Scientists at the Hebrew University of Jerusalem's Faculty of Medicine have announced a discovery that is expected to allow doctors to diagnose a disease causing infertility and lack of puberty in women, with implications for the development of future treatment options.
The research paper was chosen as the cover story for the November issue of the prestigious scientific journal Journal of Clinical Investigation, and was accompanied by a special Commentary written by two world-renowned experts in the fields of Drosophila and human reproductive systems.
The mammalian ovary functions not only as the reproductive organ that contains the germ cells (oocytes) responsible for creating the next generation, but also as a hormonal gonad (reproductive gland) regulating many aspects of female physiology and development. Very little is known about the processes involved in the development of the ovary and the egg. To date, only a few genes have been identified as important in ovarian development, and any findings in this area are of great importance with regard to the fields of infertility and fertility.
Researchers discovered a consanguineous family (descended from a common ancestor) where four female cousins presented with ovarian dysgenesis (a lack of ovarian development), though each possessed two X chromosomes, as does a normal woman. As a result of their lack of sex hormones, these girls did not undergo the regular process of puberty. The women were all treated with replacement hormones, which allowed them to reach a normal height and to experience a monthly period.
Lead researchers on the project were Dr. Offer Gerlitz (Ph.D.), Dept. of Developmental Biology and Cancer Research, Institute for Medical Research Israel-Canada, The Hebrew University Faculty of Medicine; Prof. David Zangen (MD), Head of Paediatric Endocrinology at Hadassah Medical Center (Mt. Scopus); and Prof. Ephrat Levy-Lahad (MD), Professor of Internal Medicine and Medical Genetics at Hebrew University and Director of the Medical Genetics Institute at Shaare Zedek Hospital.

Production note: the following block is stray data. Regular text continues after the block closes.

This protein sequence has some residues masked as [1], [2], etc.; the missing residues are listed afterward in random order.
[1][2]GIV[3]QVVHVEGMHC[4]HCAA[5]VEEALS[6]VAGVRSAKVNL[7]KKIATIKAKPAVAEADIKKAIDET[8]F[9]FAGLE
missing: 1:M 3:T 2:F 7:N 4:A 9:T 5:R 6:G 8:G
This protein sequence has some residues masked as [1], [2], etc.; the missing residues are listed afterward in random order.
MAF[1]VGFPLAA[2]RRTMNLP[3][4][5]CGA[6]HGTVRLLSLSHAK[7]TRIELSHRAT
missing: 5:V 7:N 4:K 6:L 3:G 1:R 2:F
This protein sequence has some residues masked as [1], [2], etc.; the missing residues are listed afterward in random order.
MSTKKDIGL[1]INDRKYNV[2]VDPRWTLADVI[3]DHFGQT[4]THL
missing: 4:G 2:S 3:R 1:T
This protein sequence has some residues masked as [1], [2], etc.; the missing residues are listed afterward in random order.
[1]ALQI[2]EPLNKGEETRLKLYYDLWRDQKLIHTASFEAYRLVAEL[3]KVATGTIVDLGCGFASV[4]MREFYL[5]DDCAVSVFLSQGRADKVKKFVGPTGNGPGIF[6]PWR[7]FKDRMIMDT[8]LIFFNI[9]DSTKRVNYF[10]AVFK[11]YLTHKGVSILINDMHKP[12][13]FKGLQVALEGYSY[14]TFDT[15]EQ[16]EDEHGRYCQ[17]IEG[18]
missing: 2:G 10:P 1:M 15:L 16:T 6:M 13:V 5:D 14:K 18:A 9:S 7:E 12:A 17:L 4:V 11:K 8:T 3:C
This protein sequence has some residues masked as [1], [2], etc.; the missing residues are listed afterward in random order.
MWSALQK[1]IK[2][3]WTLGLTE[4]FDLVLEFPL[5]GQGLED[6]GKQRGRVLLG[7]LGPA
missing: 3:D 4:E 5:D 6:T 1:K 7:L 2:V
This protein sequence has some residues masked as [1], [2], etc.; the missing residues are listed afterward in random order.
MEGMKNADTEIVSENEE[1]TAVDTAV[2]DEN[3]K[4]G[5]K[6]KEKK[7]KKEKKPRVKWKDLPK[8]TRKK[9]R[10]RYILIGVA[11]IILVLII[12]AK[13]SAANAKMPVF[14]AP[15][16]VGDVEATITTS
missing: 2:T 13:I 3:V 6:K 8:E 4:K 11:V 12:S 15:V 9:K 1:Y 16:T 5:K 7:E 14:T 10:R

Homozygosity mapping of the girls' genomes (searching for regions of genetic commonality among them but not shared by their healthy relatives) and sequencing of the entirety of their coding genomes was performed. Using these methods, researchers identified a mutation in the gene Nucleoporin 107 (Nup107), differentiating between the affected patients and their healthy relatives. This gene codes for a protein which is an important component of the channel that connects between the cell's nucleus (where the DNA is situated) and its cytoplasm (the remainder of the cell's parts).
At this stage, the search began for a model system to provide experimental proof that linked the suspect mutation to the observed ovarian dysgenesis phenotype (no ovaries). The reproductive process, the division of germ cells (meiosis), and the formation of the oocyte are all partially parallel in the fruit fly (Drosophila) and in humans. Therefore, the researchers generated flies with a mutation in Nup107 (of the fly), identical to the mutation found in the affected girls.
To the researchers' amazement, many of the female flies demonstrated significant impairment in ovarian development (as in humans). The remaining mutant female flies did lay eggs, however quite minimally, and the majority of the eggs were deformed (did not hatch to give descendants).
These results proved the critical importance of this mutation and of the gene Nucleoporin 107 in the development of the ovary and formation of the oocyte.
Dr. Offer Gerlitz at the Hebrew University explains: "The characterization of the Nup107 gene and discovering its function in ovarian development will provide a greater understanding of how signaling between the cytoplasm and the nucleus is uniquely involved in ovarian development. On a medical level, it will allow the diagnosis of both patients and carriers of the disease, as well as prenatal diagnosis and prevention of this difficult morbidity of lack of puberty and infertility. Potentially, it could also lead to a method of treatment for problems of infertility and premature ovarian failure."
This Drosophila model system of ovarian dysgenesis was developed using a combination of very advanced genetic and molecular techniques common in Drosophila research. In the opinion of Dr. Gerlitz, this system will allow for the identification of signaling pathways and new genes crucial in ovarian and oocyte development. Therefore, this research will have widespread implications, in the field of infertility as well as in many others, in medicine and in cell biology.
The research is a product of collaboration between the labs of Dr. Gerlitz, a researcher at the Hebrew University, and Profs. Zangen and Levy-Lahad from Hadassah and Shaare Zedek, respectively. The labs of Profs. Zangen and Levy-Lahad identified the consanguineous family with ovarian dysgenesis and discovered the candidate mutation and gene, while the lab of Dr. Gerlitz generated the disease's model in Drosophila. This model, on the one hand, proved the involvement of the mutation and the Nup107 gene in the ovarian dysgenesis. On the other hand, it will allow future research into the identification of new signaling pathways and genes involved in ovarian development.
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